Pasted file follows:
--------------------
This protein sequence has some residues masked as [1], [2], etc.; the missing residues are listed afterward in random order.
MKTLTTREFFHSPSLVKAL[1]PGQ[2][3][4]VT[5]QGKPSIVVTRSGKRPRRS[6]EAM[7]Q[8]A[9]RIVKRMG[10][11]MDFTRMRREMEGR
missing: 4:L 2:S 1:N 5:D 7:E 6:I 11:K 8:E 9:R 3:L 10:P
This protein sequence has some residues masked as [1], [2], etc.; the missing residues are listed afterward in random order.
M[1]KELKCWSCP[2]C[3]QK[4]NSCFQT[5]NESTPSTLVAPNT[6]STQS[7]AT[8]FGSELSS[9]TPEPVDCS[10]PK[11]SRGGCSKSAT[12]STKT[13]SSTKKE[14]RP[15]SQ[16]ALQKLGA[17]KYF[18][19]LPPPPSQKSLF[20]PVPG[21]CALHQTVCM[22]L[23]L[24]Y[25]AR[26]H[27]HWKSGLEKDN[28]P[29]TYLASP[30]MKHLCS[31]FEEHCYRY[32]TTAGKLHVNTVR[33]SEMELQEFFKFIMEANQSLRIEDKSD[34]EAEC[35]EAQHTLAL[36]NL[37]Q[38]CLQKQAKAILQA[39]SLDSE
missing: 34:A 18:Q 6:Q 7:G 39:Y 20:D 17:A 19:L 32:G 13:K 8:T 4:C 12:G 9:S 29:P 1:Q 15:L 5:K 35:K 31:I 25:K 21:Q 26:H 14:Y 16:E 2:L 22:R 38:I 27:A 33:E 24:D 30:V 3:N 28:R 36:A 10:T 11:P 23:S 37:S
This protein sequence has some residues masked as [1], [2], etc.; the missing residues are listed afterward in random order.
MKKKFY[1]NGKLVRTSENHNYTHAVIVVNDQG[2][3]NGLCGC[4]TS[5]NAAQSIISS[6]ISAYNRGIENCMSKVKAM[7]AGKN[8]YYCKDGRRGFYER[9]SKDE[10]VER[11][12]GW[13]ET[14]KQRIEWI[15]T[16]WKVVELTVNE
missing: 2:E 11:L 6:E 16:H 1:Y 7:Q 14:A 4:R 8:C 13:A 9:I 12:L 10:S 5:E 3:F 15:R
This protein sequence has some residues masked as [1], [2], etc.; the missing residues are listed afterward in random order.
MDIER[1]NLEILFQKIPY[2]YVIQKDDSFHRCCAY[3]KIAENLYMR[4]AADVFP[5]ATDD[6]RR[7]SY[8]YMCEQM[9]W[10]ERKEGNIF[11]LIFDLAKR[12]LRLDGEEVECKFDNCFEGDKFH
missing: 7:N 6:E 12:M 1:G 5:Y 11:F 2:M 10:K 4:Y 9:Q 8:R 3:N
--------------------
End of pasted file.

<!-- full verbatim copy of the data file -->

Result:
This protein sequence has some residues masked as [1], [2], etc.; the missing residues are listed afterward in random order.
MKTLTTREFFHSPSLVKAL[1]PGQ[2][3][4]VT[5]QGKPSIVVTRSGKRPRRS[6]EAM[7]Q[8]A[9]RIVKRMG[10][11]MDFTRMRREMEGR
missing: 4:L 2:S 1:N 5:D 7:E 6:I 11:K 8:E 9:R 3:L 10:P
This protein sequence has some residues masked as [1], [2], etc.; the missing residues are listed afterward in random order.
M[1]KELKCWSCP[2]C[3]QK[4]NSCFQT[5]NESTPSTLVAPNT[6]STQS[7]AT[8]FGSELSS[9]TPEPVDCS[10]PK[11]SRGGCSKSAT[12]STKT[13]SSTKKE[14]RP[15]SQ[16]ALQKLGA[17]KYF[18][19]LPPPPSQKSLF[20]PVPG[21]CALHQTVCM[22]L[23]L[24]Y[25]AR[26]H[27]HWKSGLEKDN[28]P[29]TYLASP[30]MKHLCS[31]FEEHCYRY[32]TTAGKLHVNTVR[33]SEMELQEFFKFIMEANQSLRIEDKSD[34]EAEC[35]EAQHTLAL[36]NL[37]Q[38]CLQKQAKAILQA[39]SLDSE
missing: 34:A 18:Q 6:Q 7:G 39:Y 20:D 17:A 19:L 32:G 13:K 8:T 4:C 12:G 9:S 29:P 1:Q 15:L 5:K 35:K 31:I 25:K 21:Q 26:H 14:Y 16:E 2:L 22:R 38:I 27:A 33:E 24:D 30:V 3:N 28:R 36:A 10:T 11:P 23:S 37:S
This protein sequence has some residues masked as [1], [2], etc.; the missing residues are listed afterward in random order.
MKKKFY[1]NGKLVRTSENHNYTHAVIVVNDQG[2][3]NGLCGC[4]TS[5]NAAQSIISS[6]ISAYNRGIENCMSKVKAM[7]AGKN[8]YYCKDGRRGFYER[9]SKDE[10]VER[11][12]GW[13]ET[14]KQRIEWI[15]T[16]WKVVELTVNE
missing: 2:E 11:L 6:E 16:H 1:Y 7:Q 14:A 4:R 8:C 13:A 9:I 12:L 10:S 5:E 3:F 15:R
This protein sequence has some residues masked as [1], [2], etc.; the missing residues are listed afterward in random order.
MDIER[1]NLEILFQKIPY[2]YVIQKDDSFHRCCAY[3]KIAENLYMR[4]AADVFP[5]ATDD[6]RR[7]SY[8]YMCEQM[9]W[10]ERKEGNIF[11]LIFDLAKR[12]LRLDGEEVECKFDNCFEGDKFH
missing: 7:N 6:E 12:M 1:G 5:Y 11:F 2:M 10:K 4:Y 9:Q 8:R 3:N